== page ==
Your formula is composed correctly. The unexpected result is due to how different types of data are stored by Excel.
There are two similar systems that Excel uses for storing dates, based on a workbook level setting.
The 1900 Date System
In the 1900 date system, the first day that is supported is January 1, 1900. When you enter a date, the date is converted into a serial number that represents the number of elapsed days since January 1, 1900. For example, if you enter July 5, 1998, Excel converts the date to the serial number 35981.
By default, Microsoft Excel for Windows uses the 1900 date system. The 1900 date system enables better compatibility between Excel and other spreadsheet programs, such as Lotus 1-2-3, that are designed to run under MS-DOS or Microsoft Windows.
The 1904 Date System
In the 1904 date system, the first day that is supported is January 1, 1904. When you enter a date, the date is converted into a serial number that represents the number of elapsed days since January 1, 1904. For example, if you enter July 5, 1998, Excel converts the date to the serial number 34519.
By default, Microsoft Excel for the Macintosh uses the 1904 date system. Because of the design of early Macintosh computers, dates before January 1, 1904 were not supported. This design was intended to prevent problems related to the fact that 1900 was not a leap year. If you switch to the 1900 date system, Excel for the Macintosh does support dates as early as January 1, 1900.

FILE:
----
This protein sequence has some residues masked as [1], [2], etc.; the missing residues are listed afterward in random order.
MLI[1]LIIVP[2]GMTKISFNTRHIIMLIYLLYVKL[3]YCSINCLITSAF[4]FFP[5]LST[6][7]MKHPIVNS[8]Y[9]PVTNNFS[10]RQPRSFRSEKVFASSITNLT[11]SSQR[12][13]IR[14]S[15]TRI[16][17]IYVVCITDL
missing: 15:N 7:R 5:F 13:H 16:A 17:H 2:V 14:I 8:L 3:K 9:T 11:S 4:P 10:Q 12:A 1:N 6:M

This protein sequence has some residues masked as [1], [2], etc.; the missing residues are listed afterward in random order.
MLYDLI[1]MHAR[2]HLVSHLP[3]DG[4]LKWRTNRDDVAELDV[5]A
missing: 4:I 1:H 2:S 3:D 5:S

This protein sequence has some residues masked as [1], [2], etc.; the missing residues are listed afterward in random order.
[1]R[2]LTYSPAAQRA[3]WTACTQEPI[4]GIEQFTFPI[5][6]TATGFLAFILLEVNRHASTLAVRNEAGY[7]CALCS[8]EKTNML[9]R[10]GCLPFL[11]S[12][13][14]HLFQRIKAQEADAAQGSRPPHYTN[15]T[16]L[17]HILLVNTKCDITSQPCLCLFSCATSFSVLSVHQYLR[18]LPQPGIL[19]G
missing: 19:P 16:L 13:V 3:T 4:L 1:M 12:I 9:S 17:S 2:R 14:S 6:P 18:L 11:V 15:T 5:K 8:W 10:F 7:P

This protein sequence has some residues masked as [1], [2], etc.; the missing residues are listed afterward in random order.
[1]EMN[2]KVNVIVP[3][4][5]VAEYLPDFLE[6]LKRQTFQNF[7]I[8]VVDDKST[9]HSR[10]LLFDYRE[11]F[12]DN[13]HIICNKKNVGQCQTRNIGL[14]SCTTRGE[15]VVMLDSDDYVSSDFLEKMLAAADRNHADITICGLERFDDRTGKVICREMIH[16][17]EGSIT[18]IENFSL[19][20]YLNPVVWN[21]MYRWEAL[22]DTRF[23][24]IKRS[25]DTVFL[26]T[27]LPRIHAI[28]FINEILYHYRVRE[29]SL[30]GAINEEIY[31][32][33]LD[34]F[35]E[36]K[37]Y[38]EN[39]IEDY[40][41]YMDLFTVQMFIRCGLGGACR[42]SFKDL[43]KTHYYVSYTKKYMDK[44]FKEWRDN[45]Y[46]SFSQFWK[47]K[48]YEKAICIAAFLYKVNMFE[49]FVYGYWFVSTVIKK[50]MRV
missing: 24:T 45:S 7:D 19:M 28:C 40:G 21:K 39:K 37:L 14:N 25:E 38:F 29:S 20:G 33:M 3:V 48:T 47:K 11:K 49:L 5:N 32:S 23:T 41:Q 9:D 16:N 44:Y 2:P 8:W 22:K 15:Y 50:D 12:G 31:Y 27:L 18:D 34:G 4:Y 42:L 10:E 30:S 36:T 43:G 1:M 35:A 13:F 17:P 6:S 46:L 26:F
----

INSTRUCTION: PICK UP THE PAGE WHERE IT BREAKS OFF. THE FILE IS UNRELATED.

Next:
These excerpts have been taken from: https://support.microsoft.com/en-us/help/214330/differences-between-the-1900-and-the-1904-date-system-in-excel
The serial number is a simple running count of the number of dates since January 1st, 1900, including the fictitious date February 29th, 1900. The DAY function, however, can additionally be thought of as a data type conversion function. It takes a date serial number as an input and returns an integer as an output. In your example, if we think of 18 as representing a date serial, and count 18 days forwards from January 1st, 1900, we end up with January 18th, 1900.
The simple fix on the front end is to change your cell format to something else like Number or General. This will tell Excel to display it to you as an integer, rather than trying to interpret it as a date serial. On the back end, everything is good to go. The integer result can be used in any other formula and will behave correctly.
As an example, lets say we wanted to create a conditional formula which told us whether or not the 15th has passed in the current month. We can do this using:
=IF(DAY(TODAY())>15,"The 15th has passed","It is not yet the 15th")
It would be much more difficult to accomplish the same result using a date serial, so the DAY function returning an integer ends up being more useful within the context of Excel's common use cases.